When we think of sustainable eating, there is tendency to focus on customer behaviour and shopping habits. Pressure is placed on food retailers to provide fair, sustainable, humane and – most notably – healthy foods.
Yet, as trends show, the amount spent on food and drinks outside the home per citizen is continuously increasing. Between 2012 and 2015, total expenditure on food and drink eaten out increased by 11.8%. Investors and NGOs are increasingly holding foodservice companies to account for their sustainability and health credentials.
Personally, I am the type of shopper who looks at ingredients lists and nutritional information of all the food items I purchase. But what can I do to ensure food I eat outside of home also sits comfortably with my values? My generation, the ‘millennials’ and ‘Generation Z’, will soon represent 40% of the buying public in the US, EU and BRIC countries, and will be at the forefront of social, environmental and technological change. How the foodservice sector decides to tackle sustainable diets is high on our agenda.
Our Catering for Sustainability report, published a year ago, highlighted just how extensive the foodservice sector is, and therefore the huge role it plays in our fight for a fairer, healthier, more humane and more sustainable food and agricultural sector.
Our project was in collaboration with WWF-UK and Sodexo UK & Ireland, and aimed to understand whether, why and how sustainable diets are promoted by individual foodservice companies, and to assess the business cases for adopting and promoting sustainable diets across the sector.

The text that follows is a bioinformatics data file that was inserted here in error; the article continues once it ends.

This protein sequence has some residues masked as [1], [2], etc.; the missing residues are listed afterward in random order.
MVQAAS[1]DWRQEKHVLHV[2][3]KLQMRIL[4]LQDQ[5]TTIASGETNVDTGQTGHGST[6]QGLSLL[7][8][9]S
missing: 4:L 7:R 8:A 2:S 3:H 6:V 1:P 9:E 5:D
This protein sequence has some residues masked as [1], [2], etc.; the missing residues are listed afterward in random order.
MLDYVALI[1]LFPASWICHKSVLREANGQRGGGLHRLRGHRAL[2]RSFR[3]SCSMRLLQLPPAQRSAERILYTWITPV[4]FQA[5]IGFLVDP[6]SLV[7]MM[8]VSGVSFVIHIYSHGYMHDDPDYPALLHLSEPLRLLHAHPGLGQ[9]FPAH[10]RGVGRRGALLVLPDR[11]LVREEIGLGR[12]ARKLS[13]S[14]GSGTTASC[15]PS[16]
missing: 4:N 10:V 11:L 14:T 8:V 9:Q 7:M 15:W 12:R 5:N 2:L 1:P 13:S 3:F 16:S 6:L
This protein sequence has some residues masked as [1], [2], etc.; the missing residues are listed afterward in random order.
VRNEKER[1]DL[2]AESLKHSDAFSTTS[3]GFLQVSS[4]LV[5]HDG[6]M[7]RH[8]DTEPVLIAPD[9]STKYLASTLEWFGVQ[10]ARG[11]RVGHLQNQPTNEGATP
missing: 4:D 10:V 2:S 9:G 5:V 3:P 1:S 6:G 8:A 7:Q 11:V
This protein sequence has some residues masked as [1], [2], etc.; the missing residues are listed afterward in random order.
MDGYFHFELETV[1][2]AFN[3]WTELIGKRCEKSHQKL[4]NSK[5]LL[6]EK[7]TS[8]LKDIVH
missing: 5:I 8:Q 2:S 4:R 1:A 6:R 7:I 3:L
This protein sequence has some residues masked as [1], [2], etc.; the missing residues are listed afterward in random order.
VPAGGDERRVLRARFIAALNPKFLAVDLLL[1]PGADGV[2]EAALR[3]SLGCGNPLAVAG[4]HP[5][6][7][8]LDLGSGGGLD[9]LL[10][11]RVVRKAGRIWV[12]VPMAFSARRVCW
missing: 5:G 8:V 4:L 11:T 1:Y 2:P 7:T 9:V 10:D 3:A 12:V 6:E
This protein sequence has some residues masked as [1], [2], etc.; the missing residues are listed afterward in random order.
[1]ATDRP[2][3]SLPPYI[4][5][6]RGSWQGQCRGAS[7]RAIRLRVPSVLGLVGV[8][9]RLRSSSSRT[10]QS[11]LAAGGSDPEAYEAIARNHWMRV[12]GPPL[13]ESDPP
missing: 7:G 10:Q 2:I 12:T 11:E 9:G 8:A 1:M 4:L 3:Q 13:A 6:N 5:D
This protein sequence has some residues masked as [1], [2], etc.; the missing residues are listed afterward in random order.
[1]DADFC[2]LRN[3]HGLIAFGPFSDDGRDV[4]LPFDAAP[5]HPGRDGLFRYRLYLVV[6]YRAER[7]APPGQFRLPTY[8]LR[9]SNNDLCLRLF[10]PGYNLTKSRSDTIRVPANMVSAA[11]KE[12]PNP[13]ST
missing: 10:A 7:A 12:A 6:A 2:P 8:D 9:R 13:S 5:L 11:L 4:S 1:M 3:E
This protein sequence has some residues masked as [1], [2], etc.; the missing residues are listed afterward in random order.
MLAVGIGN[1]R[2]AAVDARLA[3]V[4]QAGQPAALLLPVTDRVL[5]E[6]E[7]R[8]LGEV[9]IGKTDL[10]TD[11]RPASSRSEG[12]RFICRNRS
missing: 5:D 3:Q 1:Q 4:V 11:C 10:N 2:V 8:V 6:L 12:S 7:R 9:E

I grew up in France, where school meals were planned weeks if not months in advance, and always consisted of a three-course sit-down meal, as early as kindergarten. These meals were a foundation to my culinary education. I was therefore very pleased to hear that Sodexo’s ‘Green & Lean’ meals won the Footprint ‘Sustainability in Education’ award, after developing and distributing meals in 40 schools across England using WWF’s Livewell Principles.
Of course, no one business case fits all. Even within a business, decision makers have different motives for individual choices. Our Catering for Sustainability report sets out a wide suite of strong business cases for why foodservice businesses should embrace sustainable diets. These include:
1. Delivering turnover growth by differentiating the product offer, enhancing brand reputation and building customer loyalty, stimulating customer demand, and securing investment.
2. Mitigating risks and increasing resilience by ensuring quality and security of supply, increasing the integrity of supply chains, reducing regulatory risks, reducing the risks to reputation, and maintaining the licence to operate.
3. Maintaining and improving profit margins by improving staff motivation and retention, making efficiency savings, using lower or same cost ingredients, and reframing costs.
To find out more on how your business can implement these changes, what are the common barriers faced by you peers, what are the key ingredients for success, and learn from others in the sector, check out our Catering for Sustainability report.
The full report is available to download here
The executive summary is available to download here